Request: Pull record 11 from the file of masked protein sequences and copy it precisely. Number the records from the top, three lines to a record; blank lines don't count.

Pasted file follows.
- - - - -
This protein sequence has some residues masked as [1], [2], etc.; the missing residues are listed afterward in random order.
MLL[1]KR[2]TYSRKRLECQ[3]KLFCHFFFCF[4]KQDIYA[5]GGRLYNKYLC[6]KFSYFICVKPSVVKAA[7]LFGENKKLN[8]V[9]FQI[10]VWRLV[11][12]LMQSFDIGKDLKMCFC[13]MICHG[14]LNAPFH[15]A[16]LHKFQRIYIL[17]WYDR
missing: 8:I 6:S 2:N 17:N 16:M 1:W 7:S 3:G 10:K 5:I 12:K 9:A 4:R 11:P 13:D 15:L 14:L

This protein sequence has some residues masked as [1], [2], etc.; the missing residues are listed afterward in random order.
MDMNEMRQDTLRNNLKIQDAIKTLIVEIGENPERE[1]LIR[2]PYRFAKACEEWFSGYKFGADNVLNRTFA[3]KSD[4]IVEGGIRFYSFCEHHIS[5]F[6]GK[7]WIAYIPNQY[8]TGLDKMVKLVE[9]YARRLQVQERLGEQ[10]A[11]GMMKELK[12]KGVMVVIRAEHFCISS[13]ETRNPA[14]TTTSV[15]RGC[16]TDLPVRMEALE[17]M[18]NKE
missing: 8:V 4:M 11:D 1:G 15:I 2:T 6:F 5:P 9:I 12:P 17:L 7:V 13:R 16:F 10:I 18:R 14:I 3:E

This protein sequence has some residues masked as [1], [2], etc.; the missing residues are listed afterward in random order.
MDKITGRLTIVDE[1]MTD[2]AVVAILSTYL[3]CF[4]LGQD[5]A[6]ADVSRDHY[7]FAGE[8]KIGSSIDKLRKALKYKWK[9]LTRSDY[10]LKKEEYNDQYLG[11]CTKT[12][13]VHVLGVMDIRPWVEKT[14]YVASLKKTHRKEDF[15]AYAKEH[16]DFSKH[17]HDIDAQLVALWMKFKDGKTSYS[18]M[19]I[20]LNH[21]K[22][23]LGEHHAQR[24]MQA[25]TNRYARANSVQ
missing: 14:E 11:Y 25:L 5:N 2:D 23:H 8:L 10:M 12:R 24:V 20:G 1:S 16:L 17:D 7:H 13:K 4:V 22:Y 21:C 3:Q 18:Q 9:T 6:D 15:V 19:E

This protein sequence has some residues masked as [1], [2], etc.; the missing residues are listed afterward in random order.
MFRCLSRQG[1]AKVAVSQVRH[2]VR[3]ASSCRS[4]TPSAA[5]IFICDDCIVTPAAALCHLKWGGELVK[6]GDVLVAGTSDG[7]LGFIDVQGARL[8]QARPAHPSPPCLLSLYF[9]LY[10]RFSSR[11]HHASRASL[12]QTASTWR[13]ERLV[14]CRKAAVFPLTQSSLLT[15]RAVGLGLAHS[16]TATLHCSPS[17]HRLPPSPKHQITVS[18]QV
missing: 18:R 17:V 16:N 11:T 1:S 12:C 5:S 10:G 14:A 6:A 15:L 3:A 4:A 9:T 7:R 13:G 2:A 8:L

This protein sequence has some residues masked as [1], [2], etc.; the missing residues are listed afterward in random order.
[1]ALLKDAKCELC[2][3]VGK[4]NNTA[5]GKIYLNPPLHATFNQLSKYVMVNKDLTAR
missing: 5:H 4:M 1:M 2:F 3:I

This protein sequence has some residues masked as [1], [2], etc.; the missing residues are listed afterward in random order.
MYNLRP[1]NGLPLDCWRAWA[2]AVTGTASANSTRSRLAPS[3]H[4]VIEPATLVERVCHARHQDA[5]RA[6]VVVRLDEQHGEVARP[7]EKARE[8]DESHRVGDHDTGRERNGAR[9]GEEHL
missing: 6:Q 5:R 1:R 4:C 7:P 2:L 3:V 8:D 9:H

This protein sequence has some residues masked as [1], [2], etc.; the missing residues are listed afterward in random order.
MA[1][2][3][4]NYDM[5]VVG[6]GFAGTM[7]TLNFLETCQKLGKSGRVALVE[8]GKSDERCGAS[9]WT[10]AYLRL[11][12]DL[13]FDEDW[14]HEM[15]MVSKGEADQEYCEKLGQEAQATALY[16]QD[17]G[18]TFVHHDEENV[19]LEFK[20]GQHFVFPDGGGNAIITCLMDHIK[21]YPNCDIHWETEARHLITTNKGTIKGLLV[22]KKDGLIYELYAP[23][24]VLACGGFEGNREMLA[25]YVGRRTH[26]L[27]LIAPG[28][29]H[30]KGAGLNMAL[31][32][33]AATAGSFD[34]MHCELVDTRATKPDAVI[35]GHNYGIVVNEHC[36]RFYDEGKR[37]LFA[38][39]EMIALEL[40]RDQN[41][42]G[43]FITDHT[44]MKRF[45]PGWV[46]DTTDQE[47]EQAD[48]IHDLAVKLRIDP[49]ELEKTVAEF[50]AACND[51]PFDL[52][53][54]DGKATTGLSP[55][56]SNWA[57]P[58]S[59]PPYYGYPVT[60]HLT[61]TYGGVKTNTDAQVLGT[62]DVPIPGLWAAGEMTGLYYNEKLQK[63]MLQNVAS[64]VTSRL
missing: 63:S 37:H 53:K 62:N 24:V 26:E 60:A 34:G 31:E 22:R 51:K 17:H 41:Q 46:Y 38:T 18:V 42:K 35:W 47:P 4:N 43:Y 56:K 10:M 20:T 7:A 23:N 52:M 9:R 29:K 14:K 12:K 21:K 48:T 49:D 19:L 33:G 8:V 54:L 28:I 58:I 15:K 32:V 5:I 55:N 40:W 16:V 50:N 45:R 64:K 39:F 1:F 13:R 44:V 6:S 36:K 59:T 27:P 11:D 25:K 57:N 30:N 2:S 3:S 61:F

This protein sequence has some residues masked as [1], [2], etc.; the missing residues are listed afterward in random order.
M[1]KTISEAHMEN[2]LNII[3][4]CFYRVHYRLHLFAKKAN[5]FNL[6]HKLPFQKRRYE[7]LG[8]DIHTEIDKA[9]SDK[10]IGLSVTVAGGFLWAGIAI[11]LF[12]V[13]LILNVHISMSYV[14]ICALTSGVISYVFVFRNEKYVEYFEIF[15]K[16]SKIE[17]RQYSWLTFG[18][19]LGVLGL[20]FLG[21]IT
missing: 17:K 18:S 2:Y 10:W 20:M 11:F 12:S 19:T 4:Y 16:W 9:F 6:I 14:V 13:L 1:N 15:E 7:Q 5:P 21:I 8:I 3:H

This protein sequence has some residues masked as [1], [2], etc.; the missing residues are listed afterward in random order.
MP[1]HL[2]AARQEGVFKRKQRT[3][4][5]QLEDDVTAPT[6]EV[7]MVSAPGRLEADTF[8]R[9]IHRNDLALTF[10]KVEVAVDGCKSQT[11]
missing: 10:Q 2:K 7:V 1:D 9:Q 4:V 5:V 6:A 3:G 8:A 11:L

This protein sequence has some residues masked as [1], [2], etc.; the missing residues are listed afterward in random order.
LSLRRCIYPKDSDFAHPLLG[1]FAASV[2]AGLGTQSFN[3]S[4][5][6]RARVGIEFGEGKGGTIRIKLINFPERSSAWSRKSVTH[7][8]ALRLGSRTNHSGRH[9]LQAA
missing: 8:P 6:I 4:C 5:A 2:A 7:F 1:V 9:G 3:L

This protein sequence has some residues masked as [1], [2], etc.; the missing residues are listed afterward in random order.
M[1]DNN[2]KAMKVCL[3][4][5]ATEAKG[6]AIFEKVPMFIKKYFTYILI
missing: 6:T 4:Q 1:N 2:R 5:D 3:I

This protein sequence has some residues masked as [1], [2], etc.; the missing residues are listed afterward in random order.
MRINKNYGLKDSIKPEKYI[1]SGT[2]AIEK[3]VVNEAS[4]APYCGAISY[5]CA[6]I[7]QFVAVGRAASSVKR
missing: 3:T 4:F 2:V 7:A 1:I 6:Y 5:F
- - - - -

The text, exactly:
This protein sequence has some residues masked as [1], [2], etc.; the missing residues are listed afterward in random order.
M[1]DNN[2]KAMKVCL[3][4][5]ATEAKG[6]AIFEKVPMFIKKYFTYILI
missing: 6:T 4:Q 1:N 2:R 5:D 3:I